Gas Price "Heat" Map From GasBuddy.com
What's with the cheap gas? Is it from the mild hurricane season? A reduction in travel? Perhaps a conspiracy of some sort? Weren't people warning of peak oil?
All across the United States, the cost of a gallon of gasoline continues to approach the $3.00 per gallon mark. Ironically, this once psychologically high price is now perceived as the threshold for a low price. Some states are even below this threshold. As of this writing, GasBuddy.com reports prices as low as $2.87, with an average price of $3.20. Some may ask themselves, "Are these prices here to stay? Are EV's doomed to failure?"
Diesel Exports 2003-2010. Since then, exports have more than doubled, from 660,000 b/d in 2010 to over 1,400,000 b/d in 2013
One writer emphatically says "No" to that first question. In a recent article in the Falls Church News-Press, author Tom Whipple gives some very enlightening perspective on one major contributor to why our current gas prices may be so low: The mix of products from refining oil and an imbalance of demand for those products. He states:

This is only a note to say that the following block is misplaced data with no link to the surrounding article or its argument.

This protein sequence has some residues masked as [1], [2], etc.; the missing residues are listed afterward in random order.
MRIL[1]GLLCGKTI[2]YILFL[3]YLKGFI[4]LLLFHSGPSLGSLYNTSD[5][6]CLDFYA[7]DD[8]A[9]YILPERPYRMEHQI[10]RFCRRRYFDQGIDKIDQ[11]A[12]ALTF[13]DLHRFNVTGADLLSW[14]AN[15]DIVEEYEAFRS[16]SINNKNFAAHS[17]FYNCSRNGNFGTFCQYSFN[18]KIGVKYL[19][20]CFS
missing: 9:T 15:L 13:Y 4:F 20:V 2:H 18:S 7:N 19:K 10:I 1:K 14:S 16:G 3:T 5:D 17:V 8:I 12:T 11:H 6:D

"The problem was that for every barrel of diesel that we shipped out of the U.S., there were two barrels of gasoline left behind. The export statistics tell the story. In 2007 the U.S. exported 120,000 b/d of gasoline and 260,000 b/d of distillates. By the summer of 2013 gasoline exports had climbed to 380,000 b/d, but distillate exports were up to 1.4 million b/d."
So, there is the story of our “cheap” gasoline in a nutshell. We are refining some 1.4 million b/d of distillates for export and are ending up with 2.8 million b/d of extra gasoline as a result of which we can only export 380,000. Welcome to lower gasoline prices for as long as this imbalance lasts.
Whether or not this imbalance will persist for the long term, and the effect it will have on EV sales until then, remains to be seen. In the meantime, those large SUV owners are spending much less on gasoline than they were a year ago.
Source: Falls Church Press